“The Shadow of the Gibbet”, dark paving stones laid out in the form of a gibbet next to the Covenanter’s Monument, are a sombre reminder of that practice. The Bow Well on the one side of the market dates back to 1681.

According to legend, a woman named Maggie Dickson, a fishwife accused of murdering her child and sentenced to death for her crime, was hanged here but miraculously survived the ordeal! Apparently, in those days, the “until dead” provision didn’t quite yet settle in the sentence proceedings.

Maggie was duly hanged and then her body, cut down, was taken away for burial; but on the road to the cemetery, she woke up. She couldn’t be re-tried and therefore was considered having paid her debt to society fully and set free. There is a pub in the market that bears her name.

The market had been a poor area until the 1980s when it grew popular with students – perhaps due to its numerous pubs and clubs. Duly renovated, with many of the pubs setting up outside terraces and installing dining rooms, it saw a lot of shops move in, making the market a great place to find quality clothes and souvenirs at bargain prices.

Why You Should Visit:
Quirky, safe and interesting; great for those who need a regular change of scenery, as there is a variety of shops and pubs for every wallet and taste of music.

Check out Carnivàle Vintage for a wonderful selection of fun vintage clothes, Tasty Buns for a pastry and a coffee, Hula Juice Bar for a healthy meal, and Mary's Milk Bar for pure indulgence.
Up the road from Grassmarket goes Victoria Street which is also well worth a visit, together with Royal Mile (further up) which has lots of cool independent shops and restaurants/cafés.
Telfer Wall

3) Telfer Wall

If you would like to see a real part of ancient Edinburgh, you should go to Heriot Place where you will find one of the only remaining stretches of the Telfer Wall.

The Old Town once had three defensive walls. The first wasn’t very extensive and protected the denizens of the area around the High Street. After the Battle of Flodden, the locals realised that only part of their town was protected, and so in 1513 they built the Flodden Wall.

By the 17th century, the wall had showed signs of ageing, shoddy workmanship and was too small to defend the growing town, so the last fortification – the Telfer Wall – was built to the south of the Flodden Wall in 1630.

Sadly, today not much of these fortifications remain, and the gateways, or ports as they were called, have been knocked down. Parts of the Flodden Wall can be seen in the Royal Scottish Museum, but the Heriot Society managed to preserve one corner tower from the Flodden Wall and a long stretch of the Telfer Wall along Heriot Place.

During excavations at the base of the Wall in 1850, a well-preserved bronze Roman coin, dating back to the time of Constantine the Great, was discovered. Further excavations revealed two coffins fashioned out of oak trunks; the exterior of the coffins was rough wood, but the interiors were hollowed out to receive the head and arms of a man and a woman.

Between the coffins, the skull and antlers of an enormous deer were discovered, along with a spearhead made of horn. The burial site is thought to date back to the 3rd century AD. The remains of the humans disintegrated when attempts were made to remove them from the coffins, but the deer’s skull is intact and displayed in the Royal Scottish Museum.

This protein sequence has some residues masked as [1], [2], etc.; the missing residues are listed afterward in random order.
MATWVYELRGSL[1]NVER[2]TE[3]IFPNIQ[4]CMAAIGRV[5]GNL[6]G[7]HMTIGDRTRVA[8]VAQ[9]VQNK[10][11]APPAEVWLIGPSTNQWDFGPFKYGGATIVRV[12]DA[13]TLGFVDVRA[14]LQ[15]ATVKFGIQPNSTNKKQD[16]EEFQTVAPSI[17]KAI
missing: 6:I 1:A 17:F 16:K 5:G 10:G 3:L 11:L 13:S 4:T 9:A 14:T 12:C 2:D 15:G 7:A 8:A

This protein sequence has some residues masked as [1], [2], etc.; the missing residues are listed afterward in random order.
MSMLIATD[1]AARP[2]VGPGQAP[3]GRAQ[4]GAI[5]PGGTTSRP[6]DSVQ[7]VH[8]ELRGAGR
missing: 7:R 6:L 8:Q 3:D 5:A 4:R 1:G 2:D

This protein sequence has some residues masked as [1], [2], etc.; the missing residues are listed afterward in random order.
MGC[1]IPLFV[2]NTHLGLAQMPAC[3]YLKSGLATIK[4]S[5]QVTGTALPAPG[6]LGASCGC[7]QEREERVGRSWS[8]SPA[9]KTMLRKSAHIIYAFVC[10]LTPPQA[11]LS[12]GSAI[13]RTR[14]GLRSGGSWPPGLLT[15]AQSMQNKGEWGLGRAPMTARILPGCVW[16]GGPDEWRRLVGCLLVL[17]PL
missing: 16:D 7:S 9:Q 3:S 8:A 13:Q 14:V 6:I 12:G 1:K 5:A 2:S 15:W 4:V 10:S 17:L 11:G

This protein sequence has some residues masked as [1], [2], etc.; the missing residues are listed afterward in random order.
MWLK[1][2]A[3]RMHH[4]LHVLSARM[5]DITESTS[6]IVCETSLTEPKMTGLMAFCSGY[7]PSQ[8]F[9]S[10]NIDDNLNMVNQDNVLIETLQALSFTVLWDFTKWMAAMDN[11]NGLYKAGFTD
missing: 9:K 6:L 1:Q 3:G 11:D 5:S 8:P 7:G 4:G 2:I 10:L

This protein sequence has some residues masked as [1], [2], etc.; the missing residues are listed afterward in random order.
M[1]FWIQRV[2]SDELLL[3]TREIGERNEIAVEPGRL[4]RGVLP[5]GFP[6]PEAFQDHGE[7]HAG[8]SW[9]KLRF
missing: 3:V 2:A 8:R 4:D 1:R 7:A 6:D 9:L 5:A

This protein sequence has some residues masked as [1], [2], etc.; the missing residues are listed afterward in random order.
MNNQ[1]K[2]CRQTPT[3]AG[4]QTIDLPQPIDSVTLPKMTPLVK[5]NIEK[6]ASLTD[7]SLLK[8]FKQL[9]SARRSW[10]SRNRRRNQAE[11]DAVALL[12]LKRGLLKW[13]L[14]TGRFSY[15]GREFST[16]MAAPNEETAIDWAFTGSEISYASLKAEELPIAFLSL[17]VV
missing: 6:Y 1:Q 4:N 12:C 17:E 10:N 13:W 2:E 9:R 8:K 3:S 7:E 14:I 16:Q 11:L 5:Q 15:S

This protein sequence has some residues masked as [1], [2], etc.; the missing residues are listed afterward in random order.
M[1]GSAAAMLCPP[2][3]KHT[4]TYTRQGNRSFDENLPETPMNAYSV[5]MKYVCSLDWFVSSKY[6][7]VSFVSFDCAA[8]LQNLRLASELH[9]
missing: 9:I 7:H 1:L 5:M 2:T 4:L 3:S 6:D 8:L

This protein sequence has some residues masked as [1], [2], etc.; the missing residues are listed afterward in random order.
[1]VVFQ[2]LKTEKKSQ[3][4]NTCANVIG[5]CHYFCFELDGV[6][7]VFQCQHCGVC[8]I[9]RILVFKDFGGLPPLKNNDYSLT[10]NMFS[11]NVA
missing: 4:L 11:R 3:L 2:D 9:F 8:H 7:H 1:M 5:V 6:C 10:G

McEwan Hall

4) McEwan Hall

The McEwan Hall has been described as being ostentatious and in bad taste, but you should visit it yourself and make up your own mind about it.

In the 1890s the University of Edinburgh asked the City Council for funds to build a graduation hall, but the request was turned down as the Council didn’t think they needed one. William McEwan, the master brewer, stepped in and offered to have a hall built if it bore his name.

The building was designed in the Italian Renaissance style by Sir Robert Rowand Anderson. It is a D-shaped structure with a semi-domed roof. The exterior is sober and nothing seems showy about it. The hall was finished in 1897 and duly presented to the University.

The most remarkable feature about the interior is the double helix stairway that leads to the semi-circular galleries. One stairway is climbed from the exterior of the hall; the other is inside the hall. This concept is unique in Scotland.

The reputation of being in bad taste comes from the beautifully elaborate wall panels within the tiered auditorium. These were created by William Palin and they represent the academic disciplines and the Virtues. One panel depicts William McEwan, wearing a smug, “holier-than-thou” expression presenting the hall to Minerva in the Grove of Academe.

William McEwan was given an honorary doctorate in 1898 and some unkind tongues suggested that he built the hall for the sole purpose of “furthering his education without having to get his head out of the ale barrel”.
Surgeons' Hall Museums

5) Surgeons' Hall Museums

Owned by The Royal College of Surgeons of Edinburgh (RCSEd), Surgeons' Hall Museums (SHM) incorporate the Wohl Pathology Museum, the History of Surgery Museum, and The Dental Collection.

The RCSEd was established in 1505 and saw its museums' collections grow significantly from 1699 after “natural and artificial curiosities” were publicly sought. In the 1800s, the original collection expanded to embrace the remarkable items garnered over the years by prominent surgeons and anatomists, Sir Charles Bell and John Barclay.